Skip to content

A proportional pattern recognition control scheme for wearable a-mode ultrasound sensing

Research output: Contribution to journalArticlepeer-review

It is evident that the prevailing solution, myoelectric pattern recognition for prosthetic manipulation, constrains gesture-based interaction because of the lack of proportional control information such as exerted force. This paper reports an attempt, named simultaneous gesture recognition and muscle contraction force estimation, to realize proportional pattern recognition (PPR) control taking advantage of arm muscle deformation via wearable ultrasound sensing. We experiment with eight types of predefined hand motions, with a range of 0-60% maximum voluntary contraction (MVC) using a wearable multichannel A-mode ultrasound system. The experiment result demonstrates that above 93.7% of gestures are correctly recognized during dynamic muscle contraction forces (0-60% MVC), albeit only training at a slight force level (<6% MVC). Besides, the adopted nonparametric Gaussian process regression estimates the muscle contraction forces accurately and synchronously, with average coefficient of determination, bf Rbf2, and normalized root-mean-square error (nRMSE) of 0.927 and 0.102, respectively. These research outcomes demonstrate the feasibility of ultrasound-based PPR control, paving the way for musculature-driven applications such as finer prosthetic control, remote manipulation, and rehabilitation treatment.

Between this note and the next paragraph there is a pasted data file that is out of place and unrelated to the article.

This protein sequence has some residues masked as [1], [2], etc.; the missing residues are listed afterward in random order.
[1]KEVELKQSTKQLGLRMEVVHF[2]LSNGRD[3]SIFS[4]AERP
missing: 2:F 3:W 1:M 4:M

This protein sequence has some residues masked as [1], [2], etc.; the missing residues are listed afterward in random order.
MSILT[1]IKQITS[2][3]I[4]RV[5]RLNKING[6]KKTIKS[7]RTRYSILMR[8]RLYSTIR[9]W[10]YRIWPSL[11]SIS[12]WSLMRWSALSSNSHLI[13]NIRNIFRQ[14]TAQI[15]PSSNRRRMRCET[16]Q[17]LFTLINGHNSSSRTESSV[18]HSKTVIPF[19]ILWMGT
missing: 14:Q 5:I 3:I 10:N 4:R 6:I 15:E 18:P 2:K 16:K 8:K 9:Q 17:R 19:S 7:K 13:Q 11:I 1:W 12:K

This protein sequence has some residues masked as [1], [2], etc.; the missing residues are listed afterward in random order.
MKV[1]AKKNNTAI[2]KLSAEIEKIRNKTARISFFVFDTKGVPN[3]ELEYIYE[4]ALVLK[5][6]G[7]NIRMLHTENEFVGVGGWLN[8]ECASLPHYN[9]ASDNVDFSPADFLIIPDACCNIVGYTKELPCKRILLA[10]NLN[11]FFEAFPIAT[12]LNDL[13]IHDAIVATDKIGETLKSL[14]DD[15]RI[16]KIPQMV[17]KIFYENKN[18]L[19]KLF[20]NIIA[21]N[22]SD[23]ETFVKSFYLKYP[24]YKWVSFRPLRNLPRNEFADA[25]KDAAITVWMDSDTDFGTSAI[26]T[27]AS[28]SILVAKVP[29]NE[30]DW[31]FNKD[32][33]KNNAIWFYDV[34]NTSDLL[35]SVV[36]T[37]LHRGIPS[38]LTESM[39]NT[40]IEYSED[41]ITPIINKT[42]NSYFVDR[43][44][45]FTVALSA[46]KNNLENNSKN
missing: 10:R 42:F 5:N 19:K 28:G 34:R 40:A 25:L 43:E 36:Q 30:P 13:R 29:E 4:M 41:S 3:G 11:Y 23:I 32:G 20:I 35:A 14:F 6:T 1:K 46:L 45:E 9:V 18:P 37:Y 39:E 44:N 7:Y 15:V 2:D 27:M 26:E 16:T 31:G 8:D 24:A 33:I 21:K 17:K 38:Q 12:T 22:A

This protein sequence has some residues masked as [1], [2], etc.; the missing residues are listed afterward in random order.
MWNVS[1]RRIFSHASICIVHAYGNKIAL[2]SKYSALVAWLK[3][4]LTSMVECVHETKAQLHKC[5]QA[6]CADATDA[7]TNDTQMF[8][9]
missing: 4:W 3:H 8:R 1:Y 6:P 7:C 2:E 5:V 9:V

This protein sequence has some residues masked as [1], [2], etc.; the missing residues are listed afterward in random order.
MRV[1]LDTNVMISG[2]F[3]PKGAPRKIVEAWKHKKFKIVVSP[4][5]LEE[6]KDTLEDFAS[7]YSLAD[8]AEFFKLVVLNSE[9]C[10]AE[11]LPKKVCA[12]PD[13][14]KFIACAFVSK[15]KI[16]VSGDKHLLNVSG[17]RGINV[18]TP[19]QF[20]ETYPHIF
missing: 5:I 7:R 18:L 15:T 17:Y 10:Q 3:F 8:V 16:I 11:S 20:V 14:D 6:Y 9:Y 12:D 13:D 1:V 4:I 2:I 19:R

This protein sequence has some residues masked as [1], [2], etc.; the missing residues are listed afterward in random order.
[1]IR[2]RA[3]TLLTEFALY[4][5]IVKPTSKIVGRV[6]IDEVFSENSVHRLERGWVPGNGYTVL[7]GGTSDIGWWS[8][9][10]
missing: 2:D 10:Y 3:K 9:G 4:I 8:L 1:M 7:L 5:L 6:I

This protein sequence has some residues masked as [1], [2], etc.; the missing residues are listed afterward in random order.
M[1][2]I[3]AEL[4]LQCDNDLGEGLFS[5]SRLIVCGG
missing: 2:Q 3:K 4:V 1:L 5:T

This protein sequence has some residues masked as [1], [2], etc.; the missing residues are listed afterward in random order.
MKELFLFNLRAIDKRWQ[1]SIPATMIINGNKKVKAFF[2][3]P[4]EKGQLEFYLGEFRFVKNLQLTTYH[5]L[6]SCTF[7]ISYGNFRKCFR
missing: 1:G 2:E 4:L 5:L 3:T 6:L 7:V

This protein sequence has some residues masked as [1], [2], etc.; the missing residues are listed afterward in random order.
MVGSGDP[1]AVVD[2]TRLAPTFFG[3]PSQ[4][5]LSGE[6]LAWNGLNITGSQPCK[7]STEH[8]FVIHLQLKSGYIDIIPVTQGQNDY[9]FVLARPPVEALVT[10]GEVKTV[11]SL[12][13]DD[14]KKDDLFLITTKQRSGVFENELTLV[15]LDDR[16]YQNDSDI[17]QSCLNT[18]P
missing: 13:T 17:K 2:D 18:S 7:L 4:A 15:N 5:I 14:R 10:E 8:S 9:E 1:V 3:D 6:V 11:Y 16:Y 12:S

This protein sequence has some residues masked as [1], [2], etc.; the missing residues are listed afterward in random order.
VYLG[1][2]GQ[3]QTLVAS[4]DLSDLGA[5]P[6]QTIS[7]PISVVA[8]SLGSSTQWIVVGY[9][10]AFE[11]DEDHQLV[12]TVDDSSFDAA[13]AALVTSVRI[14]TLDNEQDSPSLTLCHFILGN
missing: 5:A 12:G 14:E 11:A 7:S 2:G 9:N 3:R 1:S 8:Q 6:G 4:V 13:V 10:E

Original languageEnglish
Article number8654210
Pages (from-to)800-808
Number of pages9
JournalIEEE Transactions on Industrial Electronics
Issue number1
Early online date27 Feb 2019
Publication statusPublished - 1 Jan 2020



    Rights statement: © 2019 IEEE. Personal use of this material is permitted. Permission from IEEE must be obtained for all other uses, in any current or future media, including reprinting/republishing this material for advertising or promotional purposes, creating new collective works, for resale or redistribution to servers or lists, or reuse of any copyrighted component of this work in other works.

    Accepted author manuscript (Post-print), 11.8 MB, PDF document

Related information

Relations Get citation (various referencing formats)

ID: 18810070